J Anesth Perioper Med. 2017;4(1):1-6. https://doi.org/10.24015/ebcmed.japm.2017.0004

Pharmacological Cerebral Protection in Cardiac Surgery: An Update

Henry Liu1, Rayhan Tariq1, Geoffrey Liu1, and Ling Yu2

From 1Department of Anesthesiology & Perioperative Medicine, Drexel University College of Medicine, Hahnemann University Hospital, Philadelphia, USA; 2Department of Anesthesiology, Hubei Women & Children's Hospital, Wuhan, China.

*Contributed equally to this work.

Correspondence to Dr. Henry Liu at henryliupa@gmail.com.

EBCMED ID: ebcmed.japm.2017.0004 DOI: 10.24015/ebcmed.japm.2017.0004


Aim of review
Postoperative cognitive dysfunction (POCD) remains a major issue in cardiovascular surgery, although advances have been made in anesthesia, surgery and neuroprotective measures. Pharmacological prevention and management of POCD has achieved some progress over the last one to two decades, yet no consensus or guideline being established.

The following key words in PubMed were searched: cerebral protection, brain protection, cardiac surgery, and postoperative cognitive decline, etc. Recent articles and literatures were searched and reviewed on the risk factors for POCD and the cerebral protective effects of pharmacological agents, in order to make a comprehensive review and offer an update.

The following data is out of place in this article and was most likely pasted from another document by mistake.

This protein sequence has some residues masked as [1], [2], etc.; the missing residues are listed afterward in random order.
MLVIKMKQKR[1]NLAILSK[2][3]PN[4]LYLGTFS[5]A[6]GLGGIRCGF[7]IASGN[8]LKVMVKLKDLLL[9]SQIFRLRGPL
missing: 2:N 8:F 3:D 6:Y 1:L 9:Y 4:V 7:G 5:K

Recent findings
Risk factors for POCD reported in literatures include older age, male gender, cardiopulmonary bypass (CPB) use, cerebral embolization, pre-existing cognitive disturbance and genetic predisposition. The pharmacological agents with potential neuroprotective effects include volatile anesthetics, intravenous anesthetic agents, steroids, N-methyl-D-aspartate (NMDA) antagonists, nitric oxide carriers and some traditional Chinese herbal medicine such as gastrodin. Cerebral protection in current practice is achieved by a combination of different strategies including surgical (cerebral perfusion during CPB, aortic filter, carotid stents, avoidance of aortic atheroma) and nonsurgical measures (hypothermia, lumbar drain, management of mean arterial pressure, central venous pressure, cerebral perfusion pressure, pre- and postconditioning, and cerebral regional oxygenation monitoring, etc).

Multiple factors are associated with the incidence of POCD. Numerous pharmacological agents have been found to have certain degree of neuroprotective effects. Large-scale, randomized, multicenter clinical trials will be needed for the integration of these agents into our clinical practice.

Article Type
Review Article

Declaration of Interests
The authors have no conflicts of interest for this work to declare.

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